Morgan’s Choice of Experimental Organism He chose Drosophila melanogaster because they: a. Are easily cultured in the laboratory b. Are prolific breeders c. Have a short generation time d. Have only four pairs of chromosomes; – autosomes (II, III, and IV); and sex chromosomes (Females XX, males XY)
Wild Types vs. Mutants and Genetic Symbols Morgan first observed and noted wild type, or normal, phenotypes that were common in the fly populations Traits alternative to the wild type are called mutant phenotypes Morgan’s genetic symbols are now convention. A gene’s symbol is based on the first mutant discovered. – If the mutant is recessive: the first letter is lowercase. – If the mutant is dominant: the first letter is capitalized. – Wild-type trait: designated by a superscript +.
Figure 15.4 The F 2 generation showed a typical Mendelian 3:1 ratio of red eyes to white eyes. However, no females displayed the white-eye trait; they all had red eyes. Half the males had white eyes, and half had red eyes. Morgan then bred an F 1 red-eyed female to an F 1 red-eyed male to produce the F 2 generation. RESULTS P Generation F 1 Generation X F 2 Generation Morgan mated a wild-type (red-eyed) female with a mutant white-eyed male. The F 1 offspring all had red eyes. EXPERIMENT Eye Color is Linked to Sex – The F 2 generation showed the 3:1 red:white eye ratio, but only males (1/2) had white eyes Morgan deduced – That the white- eye mutant allele must be located on the X chromosome
White-Eye Allele is on the X CONCLUSION Since all F 1 offspring had red eyes, the mutant white-eye trait (w) must be recessive to the wild-type red-eye trait (w + ). Since the recessive trait—white eyes—was expressed only in males in the F 2 generation, Morgan hypothesized that the eye-color gene is located on the X chromosome and that there is no corresponding locus on the Y chromosome, as diagrammed here. P Generation F 1 Generation F 2 Generation Ova (eggs) Ova (eggs) Sperm X X X X Y W W+W+ W+W+ W W+W+ W+W+ W+W+ W+W+ W+W+ W+W+ W+W+ W+W+ W W+W+ W W W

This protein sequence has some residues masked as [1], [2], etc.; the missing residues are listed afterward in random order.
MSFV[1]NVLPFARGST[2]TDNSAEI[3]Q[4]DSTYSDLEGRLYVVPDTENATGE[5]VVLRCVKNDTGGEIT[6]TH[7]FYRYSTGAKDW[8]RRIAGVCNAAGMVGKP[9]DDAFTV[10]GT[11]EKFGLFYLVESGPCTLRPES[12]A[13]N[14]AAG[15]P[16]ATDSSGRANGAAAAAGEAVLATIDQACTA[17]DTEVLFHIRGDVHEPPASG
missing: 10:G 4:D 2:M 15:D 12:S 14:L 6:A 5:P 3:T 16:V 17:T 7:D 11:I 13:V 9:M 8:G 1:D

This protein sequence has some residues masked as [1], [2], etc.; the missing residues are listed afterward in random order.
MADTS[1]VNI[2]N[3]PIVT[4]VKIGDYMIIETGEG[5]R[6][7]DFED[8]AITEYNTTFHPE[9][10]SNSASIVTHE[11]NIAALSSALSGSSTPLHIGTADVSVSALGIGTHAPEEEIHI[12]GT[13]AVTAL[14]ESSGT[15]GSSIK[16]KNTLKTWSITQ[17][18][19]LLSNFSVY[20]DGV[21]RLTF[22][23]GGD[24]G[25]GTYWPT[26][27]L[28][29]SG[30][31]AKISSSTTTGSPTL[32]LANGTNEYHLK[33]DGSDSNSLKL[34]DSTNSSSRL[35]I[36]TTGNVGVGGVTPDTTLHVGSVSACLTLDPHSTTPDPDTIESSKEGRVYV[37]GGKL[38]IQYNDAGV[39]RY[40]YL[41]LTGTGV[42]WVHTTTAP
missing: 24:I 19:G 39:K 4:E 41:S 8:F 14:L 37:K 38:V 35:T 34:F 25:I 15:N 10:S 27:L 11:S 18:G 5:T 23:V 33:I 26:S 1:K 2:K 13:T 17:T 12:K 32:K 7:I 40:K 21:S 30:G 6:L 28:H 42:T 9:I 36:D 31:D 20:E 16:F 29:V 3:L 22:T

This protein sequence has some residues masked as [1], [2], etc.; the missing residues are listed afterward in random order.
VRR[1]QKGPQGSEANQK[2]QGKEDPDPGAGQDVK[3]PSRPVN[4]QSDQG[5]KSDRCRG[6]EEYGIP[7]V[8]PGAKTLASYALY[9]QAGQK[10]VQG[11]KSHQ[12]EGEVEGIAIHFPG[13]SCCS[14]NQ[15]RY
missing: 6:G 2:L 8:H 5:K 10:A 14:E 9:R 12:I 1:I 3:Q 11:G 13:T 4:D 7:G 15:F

Discovery of sex-linkage Females (XX) carry two copies of the gene, males (XY) have only one. – A mutant allele recessive, white-eyed female must have that allele on both X chromosomes, impossible for F 2 females in the experiment. – A white-eyed male has a single copy of the mutant allele - confers white eyes. Sex-linked genes: Genes on sex chromosomes. - commonly applied only to genes on the X.
White-Eyes: Specific Gene on a Specific Chromosome Morgan’s discovery that transmission of the X chromosome in fruit flies correlates with inheritance of the eye-color trait – Was the first solid evidence indicating that a specific gene is associated with a specific chromosome
Linked Genes Linked genes tend to be inherited together because they are located near each other on the same chromosome Each chromosome – Has hundreds or thousands of genes
How Linkage Affects Inheritance Morgan did other experiments with fruit flies – To see how linkage affects the inheritance of two different characters